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Oceanographic drivers of habitat use in tropical atoll lagoons: a hydrodynamic numerical modelling approach

   The School of Biological and Marine Sciences

About the Project

Applications are invited for four-year PhD studentship. The studentship (funding) is available for 3.5 years and will aim to start on 1 October 2022.

The dynamics controlling circulation within tropical atoll lagoons are critical to the marine ecosystem due to their influence on local productivity, biomass accumulation and the creation of biophysical environments exploited by apex predators. The complexity of the bathymetry and tidal forcing throughout these systems, however, renders efforts to accurately predict the currents arising throughout them challenging. Previous atoll hydrodynamic studies have considered a range of different morphologies with varying degrees of reef enclosure, which in turn influence the total exchange between lagoon waters and the open ocean. Closed atoll lagoons are virtually separated from the open ocean, which can cause lagoon water levels to remain higher than offshore at all phases of the tide, while semi-enclosed atolls have channels or wide reef flats through which water exchange may occur. As a result, circulation is driven by a combination of atoll morphology and the surrounding oceanic environment (wave-climate, tidal regime, and winds).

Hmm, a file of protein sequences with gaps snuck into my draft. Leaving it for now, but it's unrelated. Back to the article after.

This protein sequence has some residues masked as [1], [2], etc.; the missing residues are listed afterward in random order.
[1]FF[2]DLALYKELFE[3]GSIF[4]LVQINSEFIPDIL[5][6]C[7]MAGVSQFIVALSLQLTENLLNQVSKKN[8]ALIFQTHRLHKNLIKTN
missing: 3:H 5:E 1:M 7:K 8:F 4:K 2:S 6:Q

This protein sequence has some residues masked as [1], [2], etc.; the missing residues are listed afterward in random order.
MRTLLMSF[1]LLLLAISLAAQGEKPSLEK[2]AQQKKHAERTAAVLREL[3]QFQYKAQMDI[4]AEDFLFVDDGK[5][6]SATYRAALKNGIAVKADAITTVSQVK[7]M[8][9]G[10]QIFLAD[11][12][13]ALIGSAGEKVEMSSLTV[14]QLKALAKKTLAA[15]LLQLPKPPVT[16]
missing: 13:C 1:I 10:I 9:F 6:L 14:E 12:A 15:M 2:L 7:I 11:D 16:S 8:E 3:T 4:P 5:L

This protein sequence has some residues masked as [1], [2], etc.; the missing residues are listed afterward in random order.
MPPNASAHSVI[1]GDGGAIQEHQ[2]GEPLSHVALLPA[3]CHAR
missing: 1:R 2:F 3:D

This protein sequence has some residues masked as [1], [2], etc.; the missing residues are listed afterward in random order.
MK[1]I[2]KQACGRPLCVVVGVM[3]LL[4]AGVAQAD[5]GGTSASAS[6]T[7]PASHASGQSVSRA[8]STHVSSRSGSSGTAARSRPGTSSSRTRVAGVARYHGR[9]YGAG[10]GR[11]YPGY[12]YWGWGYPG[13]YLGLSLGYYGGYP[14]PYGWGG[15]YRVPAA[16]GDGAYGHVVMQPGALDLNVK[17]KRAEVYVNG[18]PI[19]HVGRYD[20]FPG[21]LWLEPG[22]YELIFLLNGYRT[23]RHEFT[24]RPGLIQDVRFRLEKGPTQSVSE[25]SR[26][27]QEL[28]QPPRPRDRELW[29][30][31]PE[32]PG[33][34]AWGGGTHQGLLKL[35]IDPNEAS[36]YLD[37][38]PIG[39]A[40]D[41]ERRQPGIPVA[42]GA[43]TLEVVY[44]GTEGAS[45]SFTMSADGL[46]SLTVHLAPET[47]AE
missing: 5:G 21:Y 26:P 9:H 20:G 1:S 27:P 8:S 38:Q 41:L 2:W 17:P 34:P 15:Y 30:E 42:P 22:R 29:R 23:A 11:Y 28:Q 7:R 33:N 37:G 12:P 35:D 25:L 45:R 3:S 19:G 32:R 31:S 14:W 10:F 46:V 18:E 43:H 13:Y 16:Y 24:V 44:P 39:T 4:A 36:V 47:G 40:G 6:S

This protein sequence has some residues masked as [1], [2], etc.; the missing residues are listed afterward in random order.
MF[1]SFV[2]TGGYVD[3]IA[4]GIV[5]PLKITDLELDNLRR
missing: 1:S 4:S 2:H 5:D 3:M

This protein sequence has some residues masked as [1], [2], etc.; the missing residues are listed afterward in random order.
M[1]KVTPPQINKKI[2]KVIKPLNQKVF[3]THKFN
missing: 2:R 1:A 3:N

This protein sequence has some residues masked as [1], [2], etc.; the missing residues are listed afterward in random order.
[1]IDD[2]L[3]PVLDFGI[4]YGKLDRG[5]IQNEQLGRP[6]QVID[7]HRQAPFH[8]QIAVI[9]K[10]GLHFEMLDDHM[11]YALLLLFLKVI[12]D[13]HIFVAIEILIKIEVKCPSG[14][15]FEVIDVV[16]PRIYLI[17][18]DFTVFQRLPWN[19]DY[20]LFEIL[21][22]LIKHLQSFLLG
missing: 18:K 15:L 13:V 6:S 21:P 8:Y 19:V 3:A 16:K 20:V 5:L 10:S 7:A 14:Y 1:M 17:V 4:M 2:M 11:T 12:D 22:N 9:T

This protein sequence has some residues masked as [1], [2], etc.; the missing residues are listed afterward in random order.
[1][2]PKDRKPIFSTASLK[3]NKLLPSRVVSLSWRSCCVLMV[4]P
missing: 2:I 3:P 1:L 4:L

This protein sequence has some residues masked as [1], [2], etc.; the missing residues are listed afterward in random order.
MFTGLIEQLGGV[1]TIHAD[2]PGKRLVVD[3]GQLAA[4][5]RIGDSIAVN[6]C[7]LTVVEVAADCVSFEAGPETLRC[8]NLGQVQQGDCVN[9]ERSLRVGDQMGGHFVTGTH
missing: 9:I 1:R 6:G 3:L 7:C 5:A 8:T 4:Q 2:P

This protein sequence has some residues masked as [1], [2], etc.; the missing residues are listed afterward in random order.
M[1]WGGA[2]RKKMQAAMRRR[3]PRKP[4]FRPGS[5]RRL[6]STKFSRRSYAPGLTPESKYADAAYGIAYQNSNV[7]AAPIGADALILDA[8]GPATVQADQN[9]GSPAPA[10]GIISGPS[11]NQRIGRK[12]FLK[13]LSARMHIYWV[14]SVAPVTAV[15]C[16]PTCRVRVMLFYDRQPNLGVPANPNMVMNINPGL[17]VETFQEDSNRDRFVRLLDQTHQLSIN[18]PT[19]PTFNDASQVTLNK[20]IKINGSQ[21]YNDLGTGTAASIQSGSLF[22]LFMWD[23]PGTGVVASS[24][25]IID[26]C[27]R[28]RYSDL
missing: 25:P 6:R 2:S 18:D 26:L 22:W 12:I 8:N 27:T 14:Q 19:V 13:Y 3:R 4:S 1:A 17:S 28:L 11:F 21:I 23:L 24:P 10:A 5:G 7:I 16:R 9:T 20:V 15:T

This studentship will investigate the hydrodynamics of tidally forced, semi-enclosed, coral reef atolls in the Western Indian Ocean using the Delft3D model numerical model. The model will be initialised and validated with a wide range of field observations collected during research cruises to the region during 2019 – 2022. Of wider interest is the impact of the highly localised currents in driving habitat use; this project is one of several recently funded by the Bertarelli Programme in Marine Science within which researchers are interested in understanding how the physical oceanographic regime influences the movements of animals including foraging seabirds, sea turtles, and manta. You will work directly with collaborators in South Africa (University of Cape Town) and the United States (Stanford University) where complementary numerical models are being developed to study the basin- and regional-scale dynamics throughout the region. Together, this project will contribute to one of the first multi-scale modelling approaches to understanding these complex, but critically endangered, marine systems.


Applicants should have a first or upper second class honours degree in a STEM (Science, Technology, Engineering or Maths) subject and, preferably, a relevant Masters qualification in marine science. This position would suit a student with strong numerical and/or computing skills, and experience in MATLAB or similar computational environment. Good communication skills, and an ability to work within a culturally diverse team are expected.

The studentship is supported for 3.5 years and includes full international tuition fees plus a stipend of £16,062 per annum (2022/23 rate).

If you wish to discuss this project further informally, please contact Dr. Vasyl Vlasenko, tel.: +44-1752-584724.

To apply for this position please visit here

Please clearly state the name of the DoS and studentship title that you are applying for on your personal statement.

Please see here for a list of supporting documents to upload with your application.

For more information on the admissions process generally, please contact .

The closing date for applications is 12 noon on 27th June 2022. Shortlisted candidates will be invited for interview during the week beginning 11th July 2022. We regret that we may not be able to respond to all applications. Applicants who have not received a response within six weeks of the closing date should consider their application has been unsuccessful on this occasion.

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